Guide To The Underused Housing Tax
The Federal Government recently introduced the Underused Housing Tax Act (UHTA) and the related Underused Housing Tax Return and Election Form, UHT-2900. The UHTA differs from the Vacant Unit Tax imposed by the City of Ottawa. Even if you already filed a declaration with the City of Ottawa recently, you may be subject to the Underused Housing Tax (UHT) and have additional filing requirements with CRA. If applicable, UHT results in a 1% tax annually on the value of the subject property.
Generally, the UHT applies to non-resident, non-Canadian owners of vacant or underused residential housing in Canada. However, there are some common situations where a UHT-2900 tax return is still required for residential real estate held, even if there is no non-resident ownership, such as by:
- a Canadian company with all Canadian shareholders or
- Canadian partners of a Canadian partnership.
Therefore, even if an owner qualifies for a tax exemption and no tax is payable to CRA, a UHT-2900 tax return may still be required. Penalties will apply for a failure to file a return even if no tax is payable.
What are the penalties?
Failure to file the return by this date could result in a penalty of at least $5,000 for individuals and $10,000 otherwise, even if no UHT is owing.
Who is impacted by the UHT rules?
The legal owners of residential property which include private corporations, partnerships and trusts, as well as individuals owning residential homes in Canada on December 31 of each year.
When is the UHT return due?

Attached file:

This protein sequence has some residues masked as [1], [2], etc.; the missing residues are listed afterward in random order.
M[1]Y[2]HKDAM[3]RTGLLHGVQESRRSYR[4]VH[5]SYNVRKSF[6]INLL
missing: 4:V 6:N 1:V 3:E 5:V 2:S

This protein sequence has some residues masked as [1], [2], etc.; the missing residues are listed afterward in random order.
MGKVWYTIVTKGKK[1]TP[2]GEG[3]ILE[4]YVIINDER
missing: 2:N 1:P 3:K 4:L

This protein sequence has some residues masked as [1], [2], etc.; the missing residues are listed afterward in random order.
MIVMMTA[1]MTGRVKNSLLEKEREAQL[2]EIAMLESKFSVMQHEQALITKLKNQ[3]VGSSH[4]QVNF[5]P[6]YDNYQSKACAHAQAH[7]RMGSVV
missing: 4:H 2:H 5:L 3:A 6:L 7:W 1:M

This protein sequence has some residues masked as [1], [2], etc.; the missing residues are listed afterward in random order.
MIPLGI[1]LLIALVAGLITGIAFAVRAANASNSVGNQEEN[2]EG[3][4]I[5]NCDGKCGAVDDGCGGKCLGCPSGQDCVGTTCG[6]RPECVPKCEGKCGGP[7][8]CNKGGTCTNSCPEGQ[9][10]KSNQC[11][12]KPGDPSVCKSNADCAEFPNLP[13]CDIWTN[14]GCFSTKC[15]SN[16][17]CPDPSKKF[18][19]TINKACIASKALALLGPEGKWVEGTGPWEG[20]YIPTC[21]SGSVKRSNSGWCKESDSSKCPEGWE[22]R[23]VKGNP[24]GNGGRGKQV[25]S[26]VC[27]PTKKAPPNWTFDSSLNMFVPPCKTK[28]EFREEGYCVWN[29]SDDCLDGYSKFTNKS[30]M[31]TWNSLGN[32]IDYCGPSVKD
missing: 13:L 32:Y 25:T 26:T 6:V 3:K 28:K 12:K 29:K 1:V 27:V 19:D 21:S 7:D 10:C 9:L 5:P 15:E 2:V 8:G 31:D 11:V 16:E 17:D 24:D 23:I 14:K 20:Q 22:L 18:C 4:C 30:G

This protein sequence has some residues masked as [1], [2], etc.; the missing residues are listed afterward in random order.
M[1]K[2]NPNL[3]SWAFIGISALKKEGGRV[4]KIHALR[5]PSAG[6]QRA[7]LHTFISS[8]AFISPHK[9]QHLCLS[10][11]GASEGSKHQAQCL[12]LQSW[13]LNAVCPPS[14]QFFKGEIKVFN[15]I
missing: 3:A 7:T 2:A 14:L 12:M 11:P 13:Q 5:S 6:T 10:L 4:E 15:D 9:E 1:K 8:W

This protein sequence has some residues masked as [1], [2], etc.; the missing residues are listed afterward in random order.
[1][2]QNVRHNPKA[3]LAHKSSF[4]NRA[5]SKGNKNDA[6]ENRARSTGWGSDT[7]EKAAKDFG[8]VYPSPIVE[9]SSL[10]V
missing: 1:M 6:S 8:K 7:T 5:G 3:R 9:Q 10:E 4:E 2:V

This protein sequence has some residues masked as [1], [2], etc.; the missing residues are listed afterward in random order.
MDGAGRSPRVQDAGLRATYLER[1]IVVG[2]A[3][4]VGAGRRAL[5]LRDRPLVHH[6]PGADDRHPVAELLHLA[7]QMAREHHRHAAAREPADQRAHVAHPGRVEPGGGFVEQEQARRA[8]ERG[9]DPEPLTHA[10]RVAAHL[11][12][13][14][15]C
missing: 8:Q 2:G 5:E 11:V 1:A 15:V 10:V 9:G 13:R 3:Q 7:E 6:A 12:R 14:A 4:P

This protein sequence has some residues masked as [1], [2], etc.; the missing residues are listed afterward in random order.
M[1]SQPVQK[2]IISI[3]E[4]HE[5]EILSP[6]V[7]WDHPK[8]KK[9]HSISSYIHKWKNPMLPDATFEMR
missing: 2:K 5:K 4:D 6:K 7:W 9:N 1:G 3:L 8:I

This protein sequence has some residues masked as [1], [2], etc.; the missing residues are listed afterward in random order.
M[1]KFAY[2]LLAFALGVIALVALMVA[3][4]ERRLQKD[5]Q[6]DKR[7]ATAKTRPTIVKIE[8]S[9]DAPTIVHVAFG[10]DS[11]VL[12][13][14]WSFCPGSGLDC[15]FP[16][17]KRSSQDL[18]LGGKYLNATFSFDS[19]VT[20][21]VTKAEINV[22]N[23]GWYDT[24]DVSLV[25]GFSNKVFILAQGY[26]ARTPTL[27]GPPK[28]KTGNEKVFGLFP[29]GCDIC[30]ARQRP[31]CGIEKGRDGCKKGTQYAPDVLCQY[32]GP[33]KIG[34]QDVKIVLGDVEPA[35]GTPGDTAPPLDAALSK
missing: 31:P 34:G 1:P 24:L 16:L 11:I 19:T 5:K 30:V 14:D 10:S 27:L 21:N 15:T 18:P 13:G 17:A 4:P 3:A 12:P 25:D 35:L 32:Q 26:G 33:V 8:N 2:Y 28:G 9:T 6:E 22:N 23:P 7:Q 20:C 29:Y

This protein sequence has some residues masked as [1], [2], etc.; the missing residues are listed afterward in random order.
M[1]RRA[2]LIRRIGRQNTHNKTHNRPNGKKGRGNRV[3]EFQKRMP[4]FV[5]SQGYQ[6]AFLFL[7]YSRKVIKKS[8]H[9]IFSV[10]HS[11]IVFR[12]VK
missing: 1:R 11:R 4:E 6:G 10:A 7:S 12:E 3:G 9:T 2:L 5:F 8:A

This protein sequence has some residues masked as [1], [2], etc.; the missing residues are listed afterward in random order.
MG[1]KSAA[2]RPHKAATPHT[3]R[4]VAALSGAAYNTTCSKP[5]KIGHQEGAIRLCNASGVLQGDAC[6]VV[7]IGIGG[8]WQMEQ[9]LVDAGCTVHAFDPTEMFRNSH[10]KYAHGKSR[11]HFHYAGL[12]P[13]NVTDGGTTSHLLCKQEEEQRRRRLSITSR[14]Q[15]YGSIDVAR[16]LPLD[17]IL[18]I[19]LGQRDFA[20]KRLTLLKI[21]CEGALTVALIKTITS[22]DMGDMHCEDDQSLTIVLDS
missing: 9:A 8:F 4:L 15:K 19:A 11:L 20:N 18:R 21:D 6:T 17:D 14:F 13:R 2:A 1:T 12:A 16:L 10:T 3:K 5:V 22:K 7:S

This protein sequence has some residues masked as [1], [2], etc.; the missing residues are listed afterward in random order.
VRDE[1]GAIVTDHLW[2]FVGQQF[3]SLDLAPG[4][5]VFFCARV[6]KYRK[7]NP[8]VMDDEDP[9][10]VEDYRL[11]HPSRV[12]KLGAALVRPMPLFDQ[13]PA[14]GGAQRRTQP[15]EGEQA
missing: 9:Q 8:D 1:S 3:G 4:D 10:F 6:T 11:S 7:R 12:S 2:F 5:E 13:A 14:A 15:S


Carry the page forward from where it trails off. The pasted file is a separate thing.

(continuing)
Each owner (who is not an excluded owner below) of a residential property needs to file an annual return by May 1st, 2023.
Who is excluded from filing?
Excluded owners are not required to file a return and the tax does not apply to them. “Excluded owners” include:
- Individuals who are Canadian citizens and permanent residents if they own a residential property directly;
- Companies listed on a public Canadian stock exchange;
- Registered Canadian charities;
- Canadian cooperative housing corporations;
- Hospital authorities; municipalities; public colleges;
- School authorities and universities; and,
- Indigenous governing bodies.
Please note that individuals owning residential property in their quality of trustees of a trust or as a partner of a partnership, Canadian trusts, corporations not listed on a Canadian stock exchange, and partnerships are not considered “excluded owners”. Therefore, they are subject to the Act and maybe are required to file a return even if no tax is payable.
CLICK HERE to review our guide to determining your filing obligations and tax exposure.
Additional information on the UHT can be found on the Government of Canada website.